Worldwide, because of widespread immigration, the practice of FGM is no longer geographically limited, and though its practitioners may cite religious reasons for the practice, it is also not limited by religion. It is associated with Islam, particularly in Ethiopia where much of the population is Muslim, but people of other religions practice it as well. Furthermore, the practice actually predates the Islamic religion, so its association with the religion is largely due to co-existence. It is not a religious dictate of Islam or any other religion. Likewise, FGM is not linked to any particular geographic area; not only has it spread throughout the world because of immigration, but it has been practiced, in some degree, in many cultures throughout the world. At this time, it is geographically most confined to the Middle East and North Africa, though it is widespread in many parts of Africa. FGM is a prevalent problem in Ethiopia, particularly in the Somali region of Ethiopia. It is important to understand that not only is FGM not a religious requirement of Islam, but it is also understood by Ethiopian immans that FGM is not a religious requirement. If the issue is to be considered one of cultural relevance, it will not be due to religion.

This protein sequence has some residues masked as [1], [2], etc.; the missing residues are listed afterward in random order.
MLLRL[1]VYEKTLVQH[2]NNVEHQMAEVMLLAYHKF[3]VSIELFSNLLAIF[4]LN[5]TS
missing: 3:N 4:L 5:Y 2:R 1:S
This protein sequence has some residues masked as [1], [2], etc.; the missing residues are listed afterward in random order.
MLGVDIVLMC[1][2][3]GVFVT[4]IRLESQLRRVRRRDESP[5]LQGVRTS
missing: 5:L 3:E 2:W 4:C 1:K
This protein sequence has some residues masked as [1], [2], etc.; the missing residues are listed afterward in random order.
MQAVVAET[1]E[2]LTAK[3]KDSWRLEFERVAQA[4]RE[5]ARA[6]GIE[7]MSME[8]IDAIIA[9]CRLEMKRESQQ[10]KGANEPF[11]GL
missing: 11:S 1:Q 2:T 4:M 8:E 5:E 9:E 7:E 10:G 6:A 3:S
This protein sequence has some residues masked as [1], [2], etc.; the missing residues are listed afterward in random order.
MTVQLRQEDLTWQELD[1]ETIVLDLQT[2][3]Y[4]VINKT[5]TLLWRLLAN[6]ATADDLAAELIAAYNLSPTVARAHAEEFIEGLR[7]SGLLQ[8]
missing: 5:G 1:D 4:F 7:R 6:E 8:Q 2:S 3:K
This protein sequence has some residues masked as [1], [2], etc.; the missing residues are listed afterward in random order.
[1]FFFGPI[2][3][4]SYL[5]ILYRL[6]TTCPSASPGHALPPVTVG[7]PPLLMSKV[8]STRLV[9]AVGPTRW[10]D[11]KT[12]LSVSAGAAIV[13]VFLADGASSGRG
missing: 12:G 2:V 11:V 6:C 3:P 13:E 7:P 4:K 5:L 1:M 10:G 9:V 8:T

One of the reasons that some Ethiopians believe that attempts to end FGM are an issue of cultural relativism is because of religious clashes between the West and Islam. However, while FGM may be correlated with Islam, the predominant religion in Ethiopia, it is critical to realize that it is not a religious requirement of Islam, which differentiates it from male circumcision and its relationship to Judaism. "Neither of the two main sources of Muslim law, the Koran and the Sunnah, mention the practice, and most Islamic scholars agree that it is not an Islamic religious rite" (Castledine). However, whether or not this practice is considered acceptable from a religious perspective may depend significantly on the religious leader in charge of the local area. For example, in the Somali village of Faffan in Ethiopia, the imam of the village mosque makes it clear that not only does Islam not require FGM, but that it does not permit the practice (Getachew). However, not all religious leaders share his interpretation of Islam, and, given the relative isolation of some areas of Ethiopia, the religious message that people receive may be tremendously dependent upon the views of the local religious leaders. Moreover, the official religious view may not be sufficient to overcome the cultural perception of the religious mandates regarding FGM, and many in the culture believe that FGM is required as part of their religious practices.